We should conclude that surf brands would be the leaders in environmentally sustainable practices — it has to be this way. In a world of fast fashion, it must be those counter-culture warriors, the ones who shun industry standards, that do what’s right for the world. Right?
This black friday, while most are out buying more than they need, Patagonia is supporting an alternative message-one in which places value on the old and worn out.
What follows is a list of seven waves, from around the world, that we are stoked still exist, thanks to the hard work of numerous and diverse organizations and individuals.
Malibu’s Surfrider Beach is world renowned for its peeling waves at First Point (closest to the Malibu Pier), but just a short walk north is what used to be a surfable right and left for shortboarders.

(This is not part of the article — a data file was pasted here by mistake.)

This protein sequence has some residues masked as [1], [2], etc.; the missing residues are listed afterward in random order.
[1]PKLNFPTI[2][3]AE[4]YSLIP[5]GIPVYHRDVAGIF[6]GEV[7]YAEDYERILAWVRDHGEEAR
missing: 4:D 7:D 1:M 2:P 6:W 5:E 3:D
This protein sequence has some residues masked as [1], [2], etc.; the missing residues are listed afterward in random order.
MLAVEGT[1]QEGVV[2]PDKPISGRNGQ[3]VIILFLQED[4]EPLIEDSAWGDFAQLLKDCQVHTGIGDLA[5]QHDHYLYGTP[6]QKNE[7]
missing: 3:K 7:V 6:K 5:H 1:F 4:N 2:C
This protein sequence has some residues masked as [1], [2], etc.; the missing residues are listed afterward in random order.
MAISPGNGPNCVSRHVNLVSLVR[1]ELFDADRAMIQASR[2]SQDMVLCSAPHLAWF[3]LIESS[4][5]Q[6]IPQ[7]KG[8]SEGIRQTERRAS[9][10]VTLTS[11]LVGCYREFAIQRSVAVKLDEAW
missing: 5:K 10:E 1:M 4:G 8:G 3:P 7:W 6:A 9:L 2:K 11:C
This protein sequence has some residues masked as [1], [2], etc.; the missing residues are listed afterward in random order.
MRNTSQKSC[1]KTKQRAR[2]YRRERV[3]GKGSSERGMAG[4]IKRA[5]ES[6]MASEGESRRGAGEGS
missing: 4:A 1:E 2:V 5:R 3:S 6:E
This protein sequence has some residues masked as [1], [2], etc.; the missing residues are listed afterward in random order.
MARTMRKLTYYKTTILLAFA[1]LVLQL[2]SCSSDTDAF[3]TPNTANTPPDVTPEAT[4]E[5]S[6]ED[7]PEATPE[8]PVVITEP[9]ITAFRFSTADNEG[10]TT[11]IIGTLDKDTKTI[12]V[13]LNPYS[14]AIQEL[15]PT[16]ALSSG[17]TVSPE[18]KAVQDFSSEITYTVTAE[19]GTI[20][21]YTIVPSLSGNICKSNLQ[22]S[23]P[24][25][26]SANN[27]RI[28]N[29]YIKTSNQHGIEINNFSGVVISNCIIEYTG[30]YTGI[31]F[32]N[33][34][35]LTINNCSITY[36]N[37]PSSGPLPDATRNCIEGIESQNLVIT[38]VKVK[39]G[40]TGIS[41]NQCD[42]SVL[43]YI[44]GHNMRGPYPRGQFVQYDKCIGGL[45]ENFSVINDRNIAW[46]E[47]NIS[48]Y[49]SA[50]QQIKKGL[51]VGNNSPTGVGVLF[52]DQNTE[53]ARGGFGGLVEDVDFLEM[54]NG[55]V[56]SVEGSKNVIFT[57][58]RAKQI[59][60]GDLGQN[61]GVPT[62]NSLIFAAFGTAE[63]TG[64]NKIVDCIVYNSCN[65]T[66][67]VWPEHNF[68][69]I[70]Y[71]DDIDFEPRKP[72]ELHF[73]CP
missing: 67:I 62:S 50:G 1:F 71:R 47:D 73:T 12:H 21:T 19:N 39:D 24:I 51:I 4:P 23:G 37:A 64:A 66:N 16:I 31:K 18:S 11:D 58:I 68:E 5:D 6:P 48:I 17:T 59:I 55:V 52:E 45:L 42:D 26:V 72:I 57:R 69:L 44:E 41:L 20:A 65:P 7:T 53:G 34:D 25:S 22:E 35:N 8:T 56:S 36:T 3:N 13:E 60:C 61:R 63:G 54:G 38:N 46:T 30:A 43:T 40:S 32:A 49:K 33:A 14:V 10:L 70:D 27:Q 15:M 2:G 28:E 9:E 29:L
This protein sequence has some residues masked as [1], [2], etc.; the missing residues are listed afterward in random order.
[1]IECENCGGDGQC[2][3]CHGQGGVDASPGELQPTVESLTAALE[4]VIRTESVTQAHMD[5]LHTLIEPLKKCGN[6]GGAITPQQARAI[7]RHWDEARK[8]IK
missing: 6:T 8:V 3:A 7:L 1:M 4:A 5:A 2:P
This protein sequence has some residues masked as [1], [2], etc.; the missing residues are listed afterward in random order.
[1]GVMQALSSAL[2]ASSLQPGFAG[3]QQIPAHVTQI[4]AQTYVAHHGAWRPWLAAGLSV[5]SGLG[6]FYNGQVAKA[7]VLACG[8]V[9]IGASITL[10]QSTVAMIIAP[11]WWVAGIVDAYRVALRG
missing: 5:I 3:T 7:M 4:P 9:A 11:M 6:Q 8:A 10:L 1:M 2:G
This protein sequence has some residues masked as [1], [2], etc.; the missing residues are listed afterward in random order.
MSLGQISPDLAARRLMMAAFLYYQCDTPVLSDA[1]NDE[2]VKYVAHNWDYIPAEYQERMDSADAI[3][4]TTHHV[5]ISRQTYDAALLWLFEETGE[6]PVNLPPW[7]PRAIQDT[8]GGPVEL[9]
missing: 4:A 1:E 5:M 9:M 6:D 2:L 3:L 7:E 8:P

As a surf forecaster, when the waves disappear, I start to get a lot of questions. The last several weeks (almost the whole fall season, at this point) there has been a common theme: “Fall is supposed to be epic. Where the (insert favorite expletive here) are the waves?”
It’s my belief that the way we attain real, meaningful ocean conservation is by connecting more and more people to the movement, but this isn’t enough. Tim Hogan offers a case study in the future of environmentalism.
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